Robert Walter Vivian Robins was an English cricketer and cricket administrator, who played for Cambridge University, Middlesex, and England. A right-handed batsman and left-arm leg-break and googly bowler, he was known for his attacking style of play. He captained both his county and his country; after the Second World War, he served several terms as a Test selector.
Maurice William Tate was an English cricketer of the 1920s and 1930s and the leader of England's Test bowling attack for a long time during this period. He was also the first Sussex cricketer to take a wicket with his first ball in Test cricket.
John William Hearne was a Middlesex leg-spinning all-rounder cricketer who played from 1909 to 1936, and represented England in 24 Test matches between 1911 and 1926.
Wilfred Rhodes was an English professional cricketer who played 58 Test matches for England between 1899 and 1930. In Tests, Rhodes took 127 wickets and scored 2,325 runs, becoming the first Englishman to complete the double of 1,000 runs and 100 wickets in Test matches. He holds the world records both for the most appearances made in first-class cricket, and for the most wickets taken (4,204). He completed the double of 1,000 runs and 100 wickets in an English cricket season a record 16 times. Rhodes played for Yorkshire and England into his fifties, and in his final Test in 1930 was, at 52 years and 165 days, the oldest player who has appeared in a Test match.
Graham Roy Dilley was an English cricketer, whose main role was as a fast bowler. He played first-class cricket for Kent and Worcestershire, and appeared in 41 Test matches and 36 ODIs for England. He is perhaps best remembered for his tail-end batting with Ian Botham in England's second innings against Australia at Headingley in 1981, reaching his highest Test score of 56 in an eighth-wicket partnership of 117 in 80 minutes. This helped England to win despite their following-on and being quoted as 500–1 outsiders.
Percy George Herbert Fender was an English cricketer who played 13 Tests and was captain of Surrey between 1921 and 1931. An all-rounder, he was a middle-order batsman who bowled mainly leg spin, and completed the cricketer's double seven times. Noted as a belligerent batsman, in 1920 he hit the fastest recorded first-class century, reaching three figures in 35 minutes which remains a record in 2016. On the basis of his Surrey captaincy, contemporaries judged him the best captain in England.
Cameron Leon White is an Australian cricketer and former Australian Twenty20 and Victorian Bushrangers captain. A powerful middle order batsman and right-arm leg-spin bowler, White made his first-class cricket debut as a teenager in the 2000–01 season for the Victorian Bushrangers as a bowling all-rounder. Early comparisons with Victoria teammate Shane Warne faded as White took on a role closer to that of Andrew Symonds, a batsman who bowled occasionally, and bats aggressively with flat sixes around his leg side.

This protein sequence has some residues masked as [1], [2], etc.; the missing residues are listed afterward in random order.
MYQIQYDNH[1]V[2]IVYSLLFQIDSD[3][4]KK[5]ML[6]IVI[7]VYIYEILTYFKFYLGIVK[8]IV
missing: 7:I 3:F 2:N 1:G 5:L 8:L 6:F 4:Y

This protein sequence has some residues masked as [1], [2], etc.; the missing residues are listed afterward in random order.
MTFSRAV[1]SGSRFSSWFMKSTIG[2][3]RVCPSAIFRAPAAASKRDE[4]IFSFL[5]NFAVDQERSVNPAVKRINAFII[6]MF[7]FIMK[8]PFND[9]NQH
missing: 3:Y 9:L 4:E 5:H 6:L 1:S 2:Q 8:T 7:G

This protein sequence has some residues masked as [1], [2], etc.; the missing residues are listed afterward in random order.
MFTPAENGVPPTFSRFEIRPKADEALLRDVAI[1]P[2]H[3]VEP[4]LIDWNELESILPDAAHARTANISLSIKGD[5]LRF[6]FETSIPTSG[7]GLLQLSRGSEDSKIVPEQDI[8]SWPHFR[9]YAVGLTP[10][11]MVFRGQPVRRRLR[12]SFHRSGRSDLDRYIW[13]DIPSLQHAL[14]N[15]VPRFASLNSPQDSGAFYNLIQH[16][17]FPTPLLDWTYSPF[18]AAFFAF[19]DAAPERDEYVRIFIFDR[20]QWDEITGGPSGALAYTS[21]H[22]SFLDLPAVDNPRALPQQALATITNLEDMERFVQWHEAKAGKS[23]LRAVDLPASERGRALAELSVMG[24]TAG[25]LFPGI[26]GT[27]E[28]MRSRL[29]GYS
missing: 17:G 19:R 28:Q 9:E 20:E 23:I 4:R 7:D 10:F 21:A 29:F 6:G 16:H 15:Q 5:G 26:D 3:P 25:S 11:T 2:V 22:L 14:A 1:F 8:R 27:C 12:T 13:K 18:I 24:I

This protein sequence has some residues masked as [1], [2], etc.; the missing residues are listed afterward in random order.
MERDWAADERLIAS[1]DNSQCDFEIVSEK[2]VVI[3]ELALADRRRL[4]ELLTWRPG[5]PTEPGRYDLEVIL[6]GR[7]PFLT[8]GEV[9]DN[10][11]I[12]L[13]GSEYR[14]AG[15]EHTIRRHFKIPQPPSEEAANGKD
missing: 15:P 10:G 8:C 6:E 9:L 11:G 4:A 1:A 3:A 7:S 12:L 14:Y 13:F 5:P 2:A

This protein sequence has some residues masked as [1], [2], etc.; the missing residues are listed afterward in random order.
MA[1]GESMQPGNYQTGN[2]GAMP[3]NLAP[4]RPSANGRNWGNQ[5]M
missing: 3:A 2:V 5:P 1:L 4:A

George Gibson Macaulay was a professional English cricketer who played first-class cricket for Yorkshire County Cricket Club between 1920 and 1935. He played in eight Test matches for England from 1923 to 1933, achieving the rare feat of taking a wicket with his first ball in Test cricket. One of the five Wisden Cricketers of the Year in 1924, he took 1,838 first-class wickets at an average of 17.64 including four hat-tricks.
Thomas Bignall Mitchell was an English first-class cricketer who played for Derbyshire between 1928 and 1939.
Herbert Mendelson McGirr was a New Zealand cricketer who played in two Tests in 1930.
1939 was the 46th season of County Championship cricket in England. It was the one and only season in which English cricket adopted the eight-ball over. It was the last season before the Second World War and it was not until 1946 that first-class cricket could resume in England on a normal basis. The West Indies were on tour and England won the Test series 1–0. The West Indian team departed early, with several matches cancelled, because of the growing international crisis. In the 1940 edition of Wisden Cricketers' Almanack, author R. C. Robertson-Glasgow reviewed the 1939 season and remarked that it was "like peeping through the wrong end of a telescope at a very small but happy world".
1947 was the 48th season of County Championship cricket in England. It is chiefly remembered for the batting performances of Denis Compton and Bill Edrich who established seasonal records that, with the subsequent reduction in the number of first-class matches, will probably never be broken. Their form was key to their team Middlesex winning the County Championship for the first time since 1921, although they were involved in a tight contest for the title with the eventual runners-up Gloucestershire, for whom Tom Goddard was the most outstanding bowler of the season. Compton and Edrich were assisted by the fact that it was the driest and sunniest English summer for a generation, ensuring plenty of good batting wickets.
Peter Randall Johnson was a cricketer who played for Cambridge University, Somerset and several amateur sides in a long first-class cricket career that stretched from 1900 to 1927. During his career, he appears to have been known, somewhat formally, as "P. R. Johnson"; modern websites refer to him as "Randall Johnson". Somerset colleague Jack MacBryan, who didn't like him, called him "Peter Johnson".
William Territt Greswell was an English first-class cricketer who played for Somerset from 1908 to 1930. But his career as a tea-planter with the family company in Sri Lanka meant that he appeared in only 115 first-class matches for the county in that period, and was a regular player in only five seasons, dotted over almost 20 years.
| English national cricket captain |
Harold Gilligan and
Honourable Freddie Calthorpe 1
| Somerset County Cricket Captain |